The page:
Biological Sciences Research Capstone

Performing research as an undergraduate

Please read and ensure that you understand these guidelines before submitting your proposal. In developing your project and filling out all forms, be complete and descriptive to avoid delays. If you have any questions, contact the capstone coordinator:

Dr. Brian Antonsen
Phone: 304-696-6496

Note: you must have completed at least 16 hours, and preferably more, of BSC courses that count towards the major before registering for Capstone.
A complete list of the required forms and resources can be found by clicking here.

Start early enough to leave sufficient time to complete required paperwork before the registration deadline.

Doing Research

Research is the single most valuable activity you can do in preparations for most careers in biology. Research is the discovery and interpretation of new knowledge, and placing that knowledge into the context of existing theory. Its learning technical skills, how to develop hypotheses, and how to interpret science at a level that exceeds the experience in classrooms.

Research Mentor

Start the process of identifying a research mentor early – it is best if you can begin the process at least a year before you want to perform your Capstone. As lab space is finite, it is not unusual for some labs to fill up months in advance. An early start can also allow you to begin before you wish to do your Capstone project, and gain more experience from your research.

In identifying your research mentor, try to find someone who works in a field that interests you or is part of your career goals, and who seems to be enthusiastic about mentoring you. Situations where either the mentor or mentee are less than enthused about the project are not likely to result in a worthwhile experience for either. If you start early, you may also want to discuss with your mentor the possibility of gaining some Independent Study credit in the semesters before you start your Capstone.

Research interests of faculty in the Department of Biological Sciences can be found on our Research Page. Most Research Capstone mentors will be faculty in this department, but under some circumstances we may approve mentors from another department or even from outside the university. If you wish to do your Capstone with a non-BSC mentor, discuss this with the capstone coordinator before beginning the application. Furthermore, if your mentor is not BSC faculty, be sure that your mentor sees and agrees to the conditions  as outlined in the Research Mentor’s Agreement Form. Your mentor will sign this form before the project begins, but you should make them aware of the form and requirements early. The agreement form can be found on the forms and resources page. If your mentor is not Marshall faculty, be sure to get full contact information including mailing address, email, and phone number to include on the proposal form. For Marshall faculty, only the email is necessary.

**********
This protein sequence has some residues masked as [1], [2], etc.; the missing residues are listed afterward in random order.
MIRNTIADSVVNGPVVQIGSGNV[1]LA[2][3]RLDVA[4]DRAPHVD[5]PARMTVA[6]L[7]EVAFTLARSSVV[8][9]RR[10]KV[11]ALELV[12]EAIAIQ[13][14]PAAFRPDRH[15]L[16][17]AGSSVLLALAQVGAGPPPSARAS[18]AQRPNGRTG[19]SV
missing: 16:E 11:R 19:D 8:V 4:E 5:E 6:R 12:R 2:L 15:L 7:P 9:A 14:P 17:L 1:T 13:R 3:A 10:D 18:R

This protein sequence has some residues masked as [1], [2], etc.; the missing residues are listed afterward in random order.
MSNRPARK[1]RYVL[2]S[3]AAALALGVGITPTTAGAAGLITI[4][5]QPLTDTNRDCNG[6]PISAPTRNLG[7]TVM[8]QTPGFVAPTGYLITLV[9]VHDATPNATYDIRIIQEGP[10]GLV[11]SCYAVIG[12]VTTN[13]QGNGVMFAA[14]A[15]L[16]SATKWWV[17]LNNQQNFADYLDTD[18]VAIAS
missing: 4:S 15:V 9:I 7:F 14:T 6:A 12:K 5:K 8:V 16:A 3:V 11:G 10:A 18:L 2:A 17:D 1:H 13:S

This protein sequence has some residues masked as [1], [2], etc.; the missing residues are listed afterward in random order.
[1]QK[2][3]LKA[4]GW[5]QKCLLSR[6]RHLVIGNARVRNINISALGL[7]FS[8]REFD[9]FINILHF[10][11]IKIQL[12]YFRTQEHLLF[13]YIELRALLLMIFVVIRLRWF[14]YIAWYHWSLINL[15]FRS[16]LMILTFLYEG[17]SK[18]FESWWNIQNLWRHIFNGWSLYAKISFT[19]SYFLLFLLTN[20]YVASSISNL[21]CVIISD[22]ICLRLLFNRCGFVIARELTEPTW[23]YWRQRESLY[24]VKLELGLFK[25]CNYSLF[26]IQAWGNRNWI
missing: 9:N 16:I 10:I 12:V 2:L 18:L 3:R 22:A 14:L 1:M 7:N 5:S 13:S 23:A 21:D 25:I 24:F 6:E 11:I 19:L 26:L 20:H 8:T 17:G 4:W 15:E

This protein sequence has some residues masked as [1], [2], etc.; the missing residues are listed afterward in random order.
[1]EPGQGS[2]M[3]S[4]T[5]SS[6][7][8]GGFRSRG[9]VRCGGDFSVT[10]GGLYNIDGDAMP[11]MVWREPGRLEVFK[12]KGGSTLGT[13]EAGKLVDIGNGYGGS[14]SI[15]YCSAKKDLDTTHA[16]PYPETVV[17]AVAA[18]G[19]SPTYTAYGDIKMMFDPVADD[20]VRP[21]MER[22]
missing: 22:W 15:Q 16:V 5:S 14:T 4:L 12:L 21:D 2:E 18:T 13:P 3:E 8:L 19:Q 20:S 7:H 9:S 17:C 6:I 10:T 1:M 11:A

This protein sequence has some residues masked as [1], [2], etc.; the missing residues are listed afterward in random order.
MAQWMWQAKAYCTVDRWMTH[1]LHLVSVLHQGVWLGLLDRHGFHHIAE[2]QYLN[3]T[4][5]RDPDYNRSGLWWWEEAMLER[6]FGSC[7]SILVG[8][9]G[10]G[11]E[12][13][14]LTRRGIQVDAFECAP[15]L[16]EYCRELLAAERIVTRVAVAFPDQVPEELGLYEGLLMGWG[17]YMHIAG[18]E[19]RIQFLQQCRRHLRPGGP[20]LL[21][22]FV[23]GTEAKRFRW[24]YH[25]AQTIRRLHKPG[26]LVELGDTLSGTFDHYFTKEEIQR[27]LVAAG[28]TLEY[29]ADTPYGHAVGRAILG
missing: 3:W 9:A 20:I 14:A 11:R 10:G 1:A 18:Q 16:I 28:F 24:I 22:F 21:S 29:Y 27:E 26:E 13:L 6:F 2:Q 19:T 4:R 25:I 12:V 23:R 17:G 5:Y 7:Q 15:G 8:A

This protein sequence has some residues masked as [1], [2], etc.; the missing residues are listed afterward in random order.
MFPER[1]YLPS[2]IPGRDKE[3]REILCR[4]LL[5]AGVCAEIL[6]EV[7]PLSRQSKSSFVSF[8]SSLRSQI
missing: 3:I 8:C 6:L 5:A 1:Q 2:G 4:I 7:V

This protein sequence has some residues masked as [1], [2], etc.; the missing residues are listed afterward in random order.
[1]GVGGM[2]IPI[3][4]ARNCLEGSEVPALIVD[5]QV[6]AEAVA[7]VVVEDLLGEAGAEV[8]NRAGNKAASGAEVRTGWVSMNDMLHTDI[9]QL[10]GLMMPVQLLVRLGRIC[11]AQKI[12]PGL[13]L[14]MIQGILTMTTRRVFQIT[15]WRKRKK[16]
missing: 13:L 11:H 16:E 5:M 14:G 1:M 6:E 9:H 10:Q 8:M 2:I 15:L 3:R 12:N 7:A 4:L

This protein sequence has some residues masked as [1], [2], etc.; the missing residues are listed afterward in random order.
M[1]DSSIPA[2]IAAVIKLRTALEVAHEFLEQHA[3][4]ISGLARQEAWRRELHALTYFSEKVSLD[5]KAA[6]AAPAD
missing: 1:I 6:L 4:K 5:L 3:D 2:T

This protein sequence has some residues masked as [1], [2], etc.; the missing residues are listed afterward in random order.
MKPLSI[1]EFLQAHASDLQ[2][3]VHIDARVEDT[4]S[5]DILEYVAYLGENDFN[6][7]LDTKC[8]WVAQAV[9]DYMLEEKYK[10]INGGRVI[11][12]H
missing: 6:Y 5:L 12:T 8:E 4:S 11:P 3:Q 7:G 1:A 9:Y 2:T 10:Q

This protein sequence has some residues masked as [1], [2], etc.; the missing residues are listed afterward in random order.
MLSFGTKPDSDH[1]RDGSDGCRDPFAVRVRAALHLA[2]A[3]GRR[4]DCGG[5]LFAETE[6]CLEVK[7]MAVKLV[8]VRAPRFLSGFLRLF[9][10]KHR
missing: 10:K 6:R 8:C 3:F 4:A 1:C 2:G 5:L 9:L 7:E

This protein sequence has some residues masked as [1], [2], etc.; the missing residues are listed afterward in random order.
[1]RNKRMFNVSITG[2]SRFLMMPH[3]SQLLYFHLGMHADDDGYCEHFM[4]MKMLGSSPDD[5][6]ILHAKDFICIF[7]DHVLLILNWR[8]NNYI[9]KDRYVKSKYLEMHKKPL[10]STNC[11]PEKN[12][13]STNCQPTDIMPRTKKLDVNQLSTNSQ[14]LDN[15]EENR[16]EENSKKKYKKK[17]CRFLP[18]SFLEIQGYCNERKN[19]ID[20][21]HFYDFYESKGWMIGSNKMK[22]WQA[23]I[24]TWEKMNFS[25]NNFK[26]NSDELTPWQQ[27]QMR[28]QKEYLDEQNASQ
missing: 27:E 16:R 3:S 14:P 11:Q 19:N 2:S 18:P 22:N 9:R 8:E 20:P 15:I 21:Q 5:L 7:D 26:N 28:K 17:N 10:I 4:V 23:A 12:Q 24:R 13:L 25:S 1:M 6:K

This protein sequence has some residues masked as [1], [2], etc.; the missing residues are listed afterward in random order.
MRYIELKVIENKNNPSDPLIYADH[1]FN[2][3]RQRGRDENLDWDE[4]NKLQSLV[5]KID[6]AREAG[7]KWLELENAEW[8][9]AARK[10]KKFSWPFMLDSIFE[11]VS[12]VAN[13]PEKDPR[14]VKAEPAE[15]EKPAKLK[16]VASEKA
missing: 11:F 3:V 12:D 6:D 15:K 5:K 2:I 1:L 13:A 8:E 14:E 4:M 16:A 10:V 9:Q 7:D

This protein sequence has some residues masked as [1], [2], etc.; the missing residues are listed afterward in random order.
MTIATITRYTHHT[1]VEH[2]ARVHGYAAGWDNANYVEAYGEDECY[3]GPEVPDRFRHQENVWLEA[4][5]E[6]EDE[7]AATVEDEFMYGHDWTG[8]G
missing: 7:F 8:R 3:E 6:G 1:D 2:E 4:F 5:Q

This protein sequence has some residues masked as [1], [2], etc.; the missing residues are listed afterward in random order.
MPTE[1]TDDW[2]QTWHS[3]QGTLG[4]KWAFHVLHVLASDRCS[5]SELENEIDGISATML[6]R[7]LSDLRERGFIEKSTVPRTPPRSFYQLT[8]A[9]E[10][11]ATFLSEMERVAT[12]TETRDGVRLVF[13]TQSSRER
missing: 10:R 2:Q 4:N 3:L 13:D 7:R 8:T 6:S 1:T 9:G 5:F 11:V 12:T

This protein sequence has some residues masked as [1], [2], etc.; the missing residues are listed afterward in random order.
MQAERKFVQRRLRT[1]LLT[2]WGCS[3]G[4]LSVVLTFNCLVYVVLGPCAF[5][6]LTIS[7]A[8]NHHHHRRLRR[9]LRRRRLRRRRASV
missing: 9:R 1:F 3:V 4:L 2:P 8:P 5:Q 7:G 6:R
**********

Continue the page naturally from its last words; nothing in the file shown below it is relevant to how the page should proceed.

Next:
Once you have identified a mentor, it is critical that both you and your mentor fully understand the guidelines and due dates for any project you wish to perform. The project must focus on an engaged, supervised research experience in a lab, field, museum, or other active research area. As you and your mentor develop the proposal, ensure that you set clear expectations. The project description you will submit should make it clear to the capstone administrator exactly what activities you will undertake. Fine details of the activities themselves are not necessary at this time. You must include a plan for project assessment, with some deliverable like a research paper, poster, or oral presentation as part of the requirements. You and your mentor will arrange detailed expectations for the final report or talk, together with a timeline for completing it. Fine details of the activities themselves (e.g. a list of methods) are not necessary at this time.

Time Commitment